You may already be familiar with the existence of Workers’ Compensation in Washington and its purpose. However, general knowledge will only take you so far when you need to file a claim.
Step 1: Evaluate whether your injury qualifies for Workers’ Compensation benefits
Workers’ Compensation will cover almost any injury or illness as long as it has some connection with your employment. (We will call these injuries and illnesses “claim events” from here on). Claim events include sprains, torn muscles, repetitive stress injuries, wounds suffered in accidents, respiratory afflictions, and physical reactions to hazardous materials.
Although most claim events will take place at the location where you work, that is not a requirement. Anything that happens to you while you are “on the clock” will still be a work-related claim event.
There are few situations which do not qualify for benefits:
- Misconduct or unauthorized activities. If you are engaging in horseplay on the job site, intoxicated at work, or getting into a fight with a coworker, this may preclude claim eligibility.
- Pre-existing conditions. If you start employment with a bad back, your new employment status will not “bootstrap” such an existing condition into a claim event. The claim event must happen to you as a result of your work duties, and not be something you brought in with you. An exception to the pre-existing condition claim preclusion, however, can exist if the performance of your job aggravates that condition.
- Unforeseeable events. Sometimes referred to as “Acts of God” events like being struck by lightning or injured in an earthquake may not qualify.
Step 2: Reporting and filing your benefits claim
The first thing you must do is to seek immediate medical treatment. An urgent care or emergency room doctor or your primary care physician can help you complete and submit the claim paperwork to L&I. This is preferable because they can supply the required medical evidence to support your claim. It is then very import to report the claim event to your employer, preferably in writing, either directly or through your immediate supervisor. This is a state law requirement, so failing to report can compromise your claim. Your employer has a legal duty to forward this notice to the L&I, which sets in motion that department’s assistance to you in the form of providing you with information to help you understand your rights under Workers’ Compensation. Before you file a Workers’ Compensation benefits claim with the Washington Department of Labor and Industries.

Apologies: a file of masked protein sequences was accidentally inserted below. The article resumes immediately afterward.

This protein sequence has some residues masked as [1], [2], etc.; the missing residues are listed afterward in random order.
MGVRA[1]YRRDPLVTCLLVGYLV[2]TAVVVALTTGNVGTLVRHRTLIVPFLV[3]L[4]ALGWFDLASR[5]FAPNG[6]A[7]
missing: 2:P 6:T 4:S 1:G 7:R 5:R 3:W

Like so many causes of action for injury under Washington law, Workers’ Compensation claims are subject to time limits known as statutes of limitation. The time limit for injury-related claims is one year from the date on which it happened; for work-related illnesses, the time limit is two years from the date when a doctor, nurse or other health care practitioner informed you of the existence of the condition.
If your claim event involved a third party, personal injury claims in Washington are subject to a three-year statute of limitation.
If your employer attempts to persuade you not to report the claim event or takes action on its own to keep the Dept. of L&I from finding out about it, that is “claim suppression” and is illegal. It is also against the law for your employer to discriminate against you or otherwise retaliate for your claim filing.
It is not a requirement to have an attorney help you to file your claim, although if third-party liability is an issue (auto accident or construction site accident) then this will involve a civil legal claim and you will probably want to have an attorney.
What happens next?
Once you have timely filed your benefits claim, L&I will assess whether you are eligible. If you encounter any problems during this period, such as a claim denial, that is not necessarily the end of the process. You can appeal an adverse decision, but before doing so you might want to consult with a law firm that practices in Washington Workers’ Compensation cases. This helps ensure that nothing is overlooked and no avoidable mistakes are made which could negatively affect your appeal. We will cover the claim appeal procedure in another post installment.